But home is home and it will always be home, even though I haven't actually lived at home for nearly ten years. I had a lovely time in Frankfurt with my sister and her friends but Frankfurt won't ever be home...or feel as familiar as my hometown. It's one of my favourite cities but it lacks something I can't quite put my finger on.
I have to admit though, my first thought about being back in cosy, little Koblenz (in the heart of the Rhineland-Palatine) was "too small". Frankfurt is big yet the outskirts are small but compared to China it still almost seems like a village and compared to Wuhan my hometown feels like a tiny, tiny village somewhere in the depths of the woods.
When I first arrived in Frankfurt, I felt so happy about seeing my sister but jet lag and a bad stomach due to unfamiliar food (saying is downright seems laughable) made it hard to feel really happy and there is someone in China whom I miss so I felt a bit homesick. Now that I'm home and reunited with my dad I feel ridiculously happy and at home. There is proper Heintze-coffee (among friends and family this is what we call the coffee my dad makes, I still think he puts a little love in every cup so it always seem to taste better than when I make my own coffee), there's good food and I have time to look through some old memorabilia in the depths of the drawers in my room, I can debate with my dad and enjoy his simple but delicious cooking, but most of all I finally have time to read. I spent the entire morning reading a magazine from front to back and now I've picked up a book from one of my favourite Irish writers, Maria Duffy. I did plan to go for a walk earlier but I haven't really had time to read much more than a couple of articles so I didn't especially feel the need to venture past the four walls of my dad's apartment.
I don't think I ever got a bout of culture shock after arriving in China, at least nothing that I vividly remember, although I certainly have my five minutes every now and then where everything pisses me off just a little. It passes and then I move on with my life. I did get a bit of culture shock when I got back though...people around me suddenly seemed considerate enough to apologise for bumping into me or helped me heave my heave suitcase out of the train...that definitely felt special. It was a nice and welcome change. On the other hand, I do discover certain Chinese characteristics in me, like for example when waiting for customer service in a shop makes me want to snap at the shop assistant and demand service, my patience level is extremely low and after only a few seconds I found myself thinking "I'm waisting my time here". I held my tongue yesterday but I can't garantuee that it will always work, I'm afraid I might slip up somewhere, which I reckon won't go down so well with the person at the receiving end of my wrath.
On the other hand, then there is that surprising but not unwelcome feeling in the pit of my stomach when the cashier in the shop wishes me a happy holiday instead of treating me with utter indifference like the staff in my local supermarket in Wuhan like to do. In Kengee (a bakery near my apartment in Wuhan) it seems so fake when all of them loudly chant 下午好 (Good afternoon!) when you walk into the store. It seems so fake and almost scary because it feels like a military greeting, like a bunch of soldier responding to an order, and not warm, kind and polite. But the cashier here smiled and so I wished her a happy holiday too and that was that.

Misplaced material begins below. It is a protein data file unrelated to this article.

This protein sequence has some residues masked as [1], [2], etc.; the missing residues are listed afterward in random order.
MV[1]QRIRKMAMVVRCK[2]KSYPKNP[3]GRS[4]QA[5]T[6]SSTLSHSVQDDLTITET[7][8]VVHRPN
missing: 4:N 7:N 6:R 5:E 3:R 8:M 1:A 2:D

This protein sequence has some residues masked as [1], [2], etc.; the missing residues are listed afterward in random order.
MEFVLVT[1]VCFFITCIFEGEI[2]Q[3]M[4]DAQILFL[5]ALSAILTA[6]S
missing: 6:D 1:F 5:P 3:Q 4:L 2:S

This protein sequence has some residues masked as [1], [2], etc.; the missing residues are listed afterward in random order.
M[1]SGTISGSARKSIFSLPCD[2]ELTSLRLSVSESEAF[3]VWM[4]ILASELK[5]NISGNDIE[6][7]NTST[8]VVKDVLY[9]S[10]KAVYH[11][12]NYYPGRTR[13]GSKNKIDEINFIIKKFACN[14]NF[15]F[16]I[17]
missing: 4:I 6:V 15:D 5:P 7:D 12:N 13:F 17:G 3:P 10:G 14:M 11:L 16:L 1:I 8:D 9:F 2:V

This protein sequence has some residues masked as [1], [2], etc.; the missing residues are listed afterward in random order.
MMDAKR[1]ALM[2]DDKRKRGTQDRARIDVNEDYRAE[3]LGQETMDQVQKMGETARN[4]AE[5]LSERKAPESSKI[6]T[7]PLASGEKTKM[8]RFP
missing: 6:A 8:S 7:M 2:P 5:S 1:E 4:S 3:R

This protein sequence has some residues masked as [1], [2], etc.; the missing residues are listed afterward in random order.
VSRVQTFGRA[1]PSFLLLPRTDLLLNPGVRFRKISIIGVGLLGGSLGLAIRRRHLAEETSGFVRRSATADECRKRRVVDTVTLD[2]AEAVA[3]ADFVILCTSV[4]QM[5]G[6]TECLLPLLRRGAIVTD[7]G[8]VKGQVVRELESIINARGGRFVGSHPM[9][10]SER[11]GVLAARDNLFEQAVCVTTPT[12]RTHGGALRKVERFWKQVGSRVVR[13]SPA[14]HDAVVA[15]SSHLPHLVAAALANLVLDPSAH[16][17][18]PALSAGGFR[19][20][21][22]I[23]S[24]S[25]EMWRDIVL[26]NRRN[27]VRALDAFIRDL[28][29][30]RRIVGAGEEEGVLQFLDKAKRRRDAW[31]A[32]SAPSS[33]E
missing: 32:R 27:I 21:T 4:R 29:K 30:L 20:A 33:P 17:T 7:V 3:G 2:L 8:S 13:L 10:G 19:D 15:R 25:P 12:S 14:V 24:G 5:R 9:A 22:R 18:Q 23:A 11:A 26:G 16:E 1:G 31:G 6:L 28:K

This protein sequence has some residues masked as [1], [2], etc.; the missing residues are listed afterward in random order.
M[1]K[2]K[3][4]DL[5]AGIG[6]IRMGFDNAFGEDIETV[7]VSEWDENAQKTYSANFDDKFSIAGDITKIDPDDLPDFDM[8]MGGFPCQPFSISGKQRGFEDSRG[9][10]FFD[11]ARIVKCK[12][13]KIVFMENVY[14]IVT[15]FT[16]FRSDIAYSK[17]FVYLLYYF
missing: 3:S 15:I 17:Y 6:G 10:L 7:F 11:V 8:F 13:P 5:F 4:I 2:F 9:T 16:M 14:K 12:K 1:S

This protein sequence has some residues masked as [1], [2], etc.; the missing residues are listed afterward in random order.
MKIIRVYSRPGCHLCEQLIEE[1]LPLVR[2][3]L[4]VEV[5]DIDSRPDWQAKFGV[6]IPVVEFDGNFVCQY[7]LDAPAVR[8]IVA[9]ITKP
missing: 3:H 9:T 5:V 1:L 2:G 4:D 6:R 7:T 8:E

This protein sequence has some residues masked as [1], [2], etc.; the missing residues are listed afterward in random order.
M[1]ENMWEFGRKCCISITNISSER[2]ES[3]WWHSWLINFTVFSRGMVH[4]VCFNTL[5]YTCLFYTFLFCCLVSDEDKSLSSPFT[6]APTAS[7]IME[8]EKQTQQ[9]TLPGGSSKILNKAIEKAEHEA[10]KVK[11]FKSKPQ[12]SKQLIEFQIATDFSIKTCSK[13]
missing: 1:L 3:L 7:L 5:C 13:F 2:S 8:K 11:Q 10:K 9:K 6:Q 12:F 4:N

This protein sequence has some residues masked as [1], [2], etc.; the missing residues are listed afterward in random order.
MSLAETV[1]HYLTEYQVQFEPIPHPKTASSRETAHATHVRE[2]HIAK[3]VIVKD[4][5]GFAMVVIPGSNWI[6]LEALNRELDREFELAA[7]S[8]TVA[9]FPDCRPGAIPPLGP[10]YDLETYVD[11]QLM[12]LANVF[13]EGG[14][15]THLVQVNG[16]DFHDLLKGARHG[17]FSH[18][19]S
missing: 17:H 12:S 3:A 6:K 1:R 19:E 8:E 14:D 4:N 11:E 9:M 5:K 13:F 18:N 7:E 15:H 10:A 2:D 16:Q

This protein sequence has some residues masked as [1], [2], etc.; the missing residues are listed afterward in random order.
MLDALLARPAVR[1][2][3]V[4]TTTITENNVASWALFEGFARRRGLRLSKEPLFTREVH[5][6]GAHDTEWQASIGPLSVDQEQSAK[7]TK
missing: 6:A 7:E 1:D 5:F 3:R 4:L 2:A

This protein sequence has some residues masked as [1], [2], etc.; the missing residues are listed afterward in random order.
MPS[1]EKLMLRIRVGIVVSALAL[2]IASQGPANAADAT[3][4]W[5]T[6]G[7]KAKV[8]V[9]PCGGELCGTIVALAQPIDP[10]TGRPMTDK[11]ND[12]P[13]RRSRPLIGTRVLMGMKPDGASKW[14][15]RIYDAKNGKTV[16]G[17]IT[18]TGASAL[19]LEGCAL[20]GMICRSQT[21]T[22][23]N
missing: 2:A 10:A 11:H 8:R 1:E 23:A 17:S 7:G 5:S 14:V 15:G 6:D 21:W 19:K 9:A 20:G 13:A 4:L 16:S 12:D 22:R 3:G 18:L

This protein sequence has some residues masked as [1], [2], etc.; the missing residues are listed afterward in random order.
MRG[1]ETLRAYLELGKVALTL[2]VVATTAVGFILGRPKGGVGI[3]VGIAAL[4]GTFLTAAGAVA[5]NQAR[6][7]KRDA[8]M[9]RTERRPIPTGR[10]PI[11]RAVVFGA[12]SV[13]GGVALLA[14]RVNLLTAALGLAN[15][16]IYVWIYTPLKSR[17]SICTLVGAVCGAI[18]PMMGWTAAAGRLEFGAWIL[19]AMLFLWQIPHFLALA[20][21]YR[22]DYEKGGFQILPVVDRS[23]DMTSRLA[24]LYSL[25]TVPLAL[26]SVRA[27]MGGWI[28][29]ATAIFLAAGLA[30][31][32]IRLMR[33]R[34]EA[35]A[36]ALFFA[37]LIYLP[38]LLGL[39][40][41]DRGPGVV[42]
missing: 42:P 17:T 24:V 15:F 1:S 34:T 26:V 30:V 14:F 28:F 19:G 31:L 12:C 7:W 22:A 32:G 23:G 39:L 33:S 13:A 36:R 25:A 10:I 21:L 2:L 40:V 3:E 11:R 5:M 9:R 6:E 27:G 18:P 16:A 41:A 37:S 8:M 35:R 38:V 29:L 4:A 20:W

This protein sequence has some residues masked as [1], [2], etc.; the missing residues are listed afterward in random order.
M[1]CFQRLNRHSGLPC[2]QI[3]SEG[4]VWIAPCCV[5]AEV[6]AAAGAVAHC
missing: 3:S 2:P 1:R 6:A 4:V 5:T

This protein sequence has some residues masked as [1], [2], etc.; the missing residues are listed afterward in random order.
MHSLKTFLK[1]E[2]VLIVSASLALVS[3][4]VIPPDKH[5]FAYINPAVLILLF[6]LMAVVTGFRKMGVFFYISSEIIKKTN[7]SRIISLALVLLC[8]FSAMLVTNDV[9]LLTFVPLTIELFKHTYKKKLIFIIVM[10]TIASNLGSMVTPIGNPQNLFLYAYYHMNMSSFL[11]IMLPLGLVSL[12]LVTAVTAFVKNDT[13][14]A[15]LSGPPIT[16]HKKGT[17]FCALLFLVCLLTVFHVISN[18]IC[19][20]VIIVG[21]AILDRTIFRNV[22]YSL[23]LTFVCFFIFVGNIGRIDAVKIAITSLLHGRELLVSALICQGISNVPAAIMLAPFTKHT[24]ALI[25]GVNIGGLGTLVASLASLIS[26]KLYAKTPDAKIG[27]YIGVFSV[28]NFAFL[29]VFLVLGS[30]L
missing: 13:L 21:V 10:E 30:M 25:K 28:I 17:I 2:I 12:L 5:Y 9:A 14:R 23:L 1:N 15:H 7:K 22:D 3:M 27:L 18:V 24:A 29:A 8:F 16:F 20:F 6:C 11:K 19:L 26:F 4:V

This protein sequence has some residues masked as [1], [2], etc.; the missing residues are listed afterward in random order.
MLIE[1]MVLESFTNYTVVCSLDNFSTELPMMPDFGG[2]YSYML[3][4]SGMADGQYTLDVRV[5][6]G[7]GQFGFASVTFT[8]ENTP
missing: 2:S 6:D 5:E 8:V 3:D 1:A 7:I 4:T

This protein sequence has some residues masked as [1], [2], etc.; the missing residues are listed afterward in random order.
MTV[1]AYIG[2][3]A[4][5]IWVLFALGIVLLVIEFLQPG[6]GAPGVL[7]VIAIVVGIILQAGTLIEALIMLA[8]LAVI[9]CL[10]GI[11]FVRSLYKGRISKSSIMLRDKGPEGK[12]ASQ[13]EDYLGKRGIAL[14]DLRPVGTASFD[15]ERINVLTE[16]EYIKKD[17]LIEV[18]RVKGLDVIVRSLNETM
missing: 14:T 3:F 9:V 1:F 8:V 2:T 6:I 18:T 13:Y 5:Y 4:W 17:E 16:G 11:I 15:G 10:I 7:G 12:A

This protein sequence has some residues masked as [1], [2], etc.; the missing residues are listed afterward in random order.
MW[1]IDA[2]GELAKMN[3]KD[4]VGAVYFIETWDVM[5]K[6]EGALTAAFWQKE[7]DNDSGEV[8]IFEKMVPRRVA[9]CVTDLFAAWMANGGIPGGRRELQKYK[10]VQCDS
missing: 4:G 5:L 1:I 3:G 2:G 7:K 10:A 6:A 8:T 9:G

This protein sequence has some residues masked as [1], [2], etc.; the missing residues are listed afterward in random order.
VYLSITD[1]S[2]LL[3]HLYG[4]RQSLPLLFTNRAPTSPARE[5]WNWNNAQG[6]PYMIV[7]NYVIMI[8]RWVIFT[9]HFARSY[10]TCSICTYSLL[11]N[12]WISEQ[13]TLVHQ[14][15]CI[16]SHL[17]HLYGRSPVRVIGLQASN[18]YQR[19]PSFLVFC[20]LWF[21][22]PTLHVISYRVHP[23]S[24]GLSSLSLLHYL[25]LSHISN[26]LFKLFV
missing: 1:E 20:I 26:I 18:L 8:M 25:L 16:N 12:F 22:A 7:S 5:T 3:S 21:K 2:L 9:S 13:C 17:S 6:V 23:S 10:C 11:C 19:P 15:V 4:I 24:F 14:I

You seem to become somewhat indifferent to some of the coldness that surrounds daily life in China but it melts away almost immediately when you return home. Still, it feels like a tiny shock every time I find myself appreciating some some gesture I suppressed over the last year and a half. If I let myself miss all those things that are normal in Germany (or even Ireland) I fear I'll end up deeply unhappy, so I ignore their existence until I get back to familiar territories.
I'm home. I've had an exciting 15 months in Asia, packed with many amazing things but sadly also too many things I'd rather forget for good. For now though, boy does it feel good to be around the people I love. My first thought upon arriving was that I no longer fit in and that life in Germany is too slow and too different from what I'm currently used to but I think this leopard can change her spots as required. I'm loving China and I'm also loving Germany...or should I say I love the people more? And the fact that I have time to read!
So far nothing crazy has happened but I'm having a jolly good time. More updates to follow.
In the meantime I shall leave you with this gem:
I forgot the adapter for my iPhone charger at my sister's so my dad improvised to a) save me from having to buy a new adapter and b) keep my phone from dying. Having a dad who is an electrician and generally knows just about everything about electric devices and various household installations is more than a little awesome. My dad is super cool, he's rock'n'roll! I do have the bestest dad in the world! Yes there is some bias there but I just don't know any daddy's girl who doesn't put her dad on the highest pedestal available. Sometimes it gets so bad that I will rip people's head off for saying bad things about my dad. Nobody's perfect but anyone who dares to talk ill about my dad will end up in my black book and once you're in there it's pretty much impossible to get back out. Sadly I had a little run-in with one of my sister's friends while in Frankfurt. She said a few things that she shouldn't have said and it made me very angry and probably even happier to finally be at home...with daddy!